Line Follower Robot

Written by: gadgetguru

This is my second Line Follower Robot and as its name suggest, it is a robot whose purpose is following a line. This robot can be used in contests where a robot must follow a route delimited by a black line on a white background in the shortest time possible.
     This robot is really simple to make and then you can use this platform for other purposes.
     Below is a video of the robot running on a track similar to one used in contests.


Step 1: The mechanics


     The motors I used for this robot are 2 servomotors modified for speed. You can also use other motor if it' s good enough... I didn't have any so I modded 2 servomotors.

HOW TO MOD THE SERVOMOTORS (look at the pictures)

1. Remove the four screws from the servo and take it all apart.
2. Remove the electronics keeping only the wires from the motor (I kept the other 3 wires from the potentiometer but you don't have to).
3. Try to fit the gears except for one. I glued the big gear to the one beneath it so as to be high enogh to "get out" of the case. It isn't exactly a rule for how to do this... various servos will have various gears so you will need to try until you will find the best "combination".
4. Put everything toghether.

The BODY (look at the picture):

 The base of the robot is made of PCB cutted to the properly size.
You will also need 5 screws:
     - 2 for putting together the front and the base of the robot
     - one for lifting the sensors off the ground (you can use something else here, if you have)
     - 2 for lifting and fixing the microcontroller PCB

Step 2: The electronics


I made my sensors using 5 SMD IR emiting diodes, 5 SMD phototransistors and 5 1k SMD resistors. Between the phototransistor and the IR I put some black silicone so the IR light would not come directly to the phototransistor. The PCB design is in the archive "line follower.rar". It is made in PROTEUS, but I have a word document including all the PCB designs which can be printed on glossy paper or Press and Peel, and then transfered to the PCB using the method of the iron.
If you don't want to make your own sensor you can buy one from here: .


The "heart" of this robot is an ATMEGA8 microcontroller which gets the information from the sensors and drive the L293D motor controller.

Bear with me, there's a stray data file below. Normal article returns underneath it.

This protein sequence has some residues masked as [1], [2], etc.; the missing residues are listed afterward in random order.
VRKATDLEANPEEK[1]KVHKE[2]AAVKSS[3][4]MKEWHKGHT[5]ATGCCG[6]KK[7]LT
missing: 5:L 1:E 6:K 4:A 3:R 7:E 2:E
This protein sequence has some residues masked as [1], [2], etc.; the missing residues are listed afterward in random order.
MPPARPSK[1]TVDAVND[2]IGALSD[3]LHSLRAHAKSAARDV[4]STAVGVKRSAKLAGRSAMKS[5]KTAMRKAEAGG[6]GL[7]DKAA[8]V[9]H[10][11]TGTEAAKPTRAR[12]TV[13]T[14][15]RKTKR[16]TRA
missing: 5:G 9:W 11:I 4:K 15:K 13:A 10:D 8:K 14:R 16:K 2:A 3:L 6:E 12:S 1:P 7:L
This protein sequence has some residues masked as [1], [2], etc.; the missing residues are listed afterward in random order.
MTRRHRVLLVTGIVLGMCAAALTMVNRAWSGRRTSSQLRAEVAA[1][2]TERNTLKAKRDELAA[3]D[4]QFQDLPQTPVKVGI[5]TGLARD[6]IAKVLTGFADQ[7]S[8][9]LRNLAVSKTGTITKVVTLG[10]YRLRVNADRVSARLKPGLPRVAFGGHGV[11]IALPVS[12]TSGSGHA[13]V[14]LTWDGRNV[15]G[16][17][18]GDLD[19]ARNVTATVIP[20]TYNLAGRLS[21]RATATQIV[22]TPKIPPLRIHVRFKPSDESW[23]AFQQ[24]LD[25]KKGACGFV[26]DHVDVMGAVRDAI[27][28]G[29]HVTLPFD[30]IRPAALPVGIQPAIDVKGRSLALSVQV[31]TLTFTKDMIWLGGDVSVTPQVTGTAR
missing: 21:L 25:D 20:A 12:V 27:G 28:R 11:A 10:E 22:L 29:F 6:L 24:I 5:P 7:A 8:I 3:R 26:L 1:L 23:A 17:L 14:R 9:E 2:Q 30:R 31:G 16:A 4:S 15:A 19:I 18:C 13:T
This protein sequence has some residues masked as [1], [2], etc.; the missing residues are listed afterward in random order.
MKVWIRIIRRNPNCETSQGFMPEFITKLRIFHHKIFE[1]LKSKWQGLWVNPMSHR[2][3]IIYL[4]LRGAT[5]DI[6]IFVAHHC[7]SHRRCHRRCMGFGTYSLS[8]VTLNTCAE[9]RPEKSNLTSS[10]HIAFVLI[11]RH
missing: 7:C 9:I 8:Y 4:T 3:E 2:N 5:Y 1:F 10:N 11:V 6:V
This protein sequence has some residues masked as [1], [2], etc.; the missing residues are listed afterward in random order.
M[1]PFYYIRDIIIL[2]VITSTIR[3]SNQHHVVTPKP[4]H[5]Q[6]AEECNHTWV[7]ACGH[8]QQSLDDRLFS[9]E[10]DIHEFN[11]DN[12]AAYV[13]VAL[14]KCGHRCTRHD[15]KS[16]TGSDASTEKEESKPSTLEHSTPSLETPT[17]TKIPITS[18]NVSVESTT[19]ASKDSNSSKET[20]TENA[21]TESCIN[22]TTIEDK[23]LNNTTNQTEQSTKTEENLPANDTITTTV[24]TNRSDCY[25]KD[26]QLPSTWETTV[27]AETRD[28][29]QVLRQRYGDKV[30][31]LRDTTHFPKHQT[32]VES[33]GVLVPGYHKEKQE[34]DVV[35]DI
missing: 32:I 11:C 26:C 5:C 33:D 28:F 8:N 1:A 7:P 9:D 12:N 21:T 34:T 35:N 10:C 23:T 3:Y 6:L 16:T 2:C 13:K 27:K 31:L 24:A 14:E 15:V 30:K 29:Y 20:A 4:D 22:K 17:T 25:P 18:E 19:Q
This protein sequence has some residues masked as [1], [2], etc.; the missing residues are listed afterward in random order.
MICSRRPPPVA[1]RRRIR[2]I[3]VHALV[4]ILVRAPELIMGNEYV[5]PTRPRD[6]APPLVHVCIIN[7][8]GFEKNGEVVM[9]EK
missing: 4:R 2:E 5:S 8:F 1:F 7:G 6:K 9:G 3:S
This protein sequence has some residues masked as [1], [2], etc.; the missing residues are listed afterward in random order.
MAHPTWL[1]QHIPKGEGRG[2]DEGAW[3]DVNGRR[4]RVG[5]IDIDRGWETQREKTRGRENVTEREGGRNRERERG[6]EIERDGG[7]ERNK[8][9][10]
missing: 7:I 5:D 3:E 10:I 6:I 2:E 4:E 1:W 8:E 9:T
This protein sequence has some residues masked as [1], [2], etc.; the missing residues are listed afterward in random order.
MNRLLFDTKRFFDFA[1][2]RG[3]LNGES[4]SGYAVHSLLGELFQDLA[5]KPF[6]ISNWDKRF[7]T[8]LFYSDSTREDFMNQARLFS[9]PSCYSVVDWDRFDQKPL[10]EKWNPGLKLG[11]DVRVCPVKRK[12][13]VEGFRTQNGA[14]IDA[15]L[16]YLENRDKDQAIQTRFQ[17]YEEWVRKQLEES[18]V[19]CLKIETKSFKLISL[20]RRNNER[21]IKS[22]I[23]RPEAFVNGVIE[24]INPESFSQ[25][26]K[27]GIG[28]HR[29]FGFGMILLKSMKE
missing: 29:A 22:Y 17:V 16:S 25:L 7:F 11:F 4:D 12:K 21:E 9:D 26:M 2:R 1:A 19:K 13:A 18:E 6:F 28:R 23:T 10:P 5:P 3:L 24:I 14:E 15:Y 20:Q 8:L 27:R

Parts list:

1x 28-pin socket (for ATMEGA8)
1x 14-pin socket (for L293)
1x ATMEGA8 - You can also use an ATMEGA 168 or 328. The program is made in Arduino , so if you have an arduino, you can program the microcontroller on it, then remove it from arduino and insert it in this PCB. Also you can program this microcontroller via the 6 pins with an ISP. You can buy an ATMEGA 328 to program it on your arduino from here:
1x L293D
1x 16MHz Crystal
2x 22pF (10-28pF)
1x LM7805
1x Push Button
1x 100nF
1x 100uF
1x 4.7 uF
6x LEDs
1x 1K resistor
1x 33R resistor
1x Break Away Header
1x Straight Female Header
1x Switch
Also you will need one 4 AA battery holder.     

     Everything you need for making the microcontroller pcb and the sensors PCB is in the "line follower.rar" archive. You will find the PCB design, and the schematics which are made in Proteus, but are also available in the Word document.
     Now all you have to do is take the soldering iron and start to solder all the parts.
     After you' ve assembled the robot, you need to program the microcontroller. The program is made is Arduino so you can upload it to Arduino and then put the microcontroller in this "motherboard". You also have the HEX file for an ATMEGA8 using 16Mhz crystal.

Step 3: Assembly

 After everything is done... all you need to do is assembling the robot. You can watch a video of me assembling it. Enjoy.



Step 4: Testing

 If you followed this tutorial and you got something like in the video below, then, CONGRATULATIONS you have succeeded in making your first LINE FOLLOWER ROBOT.


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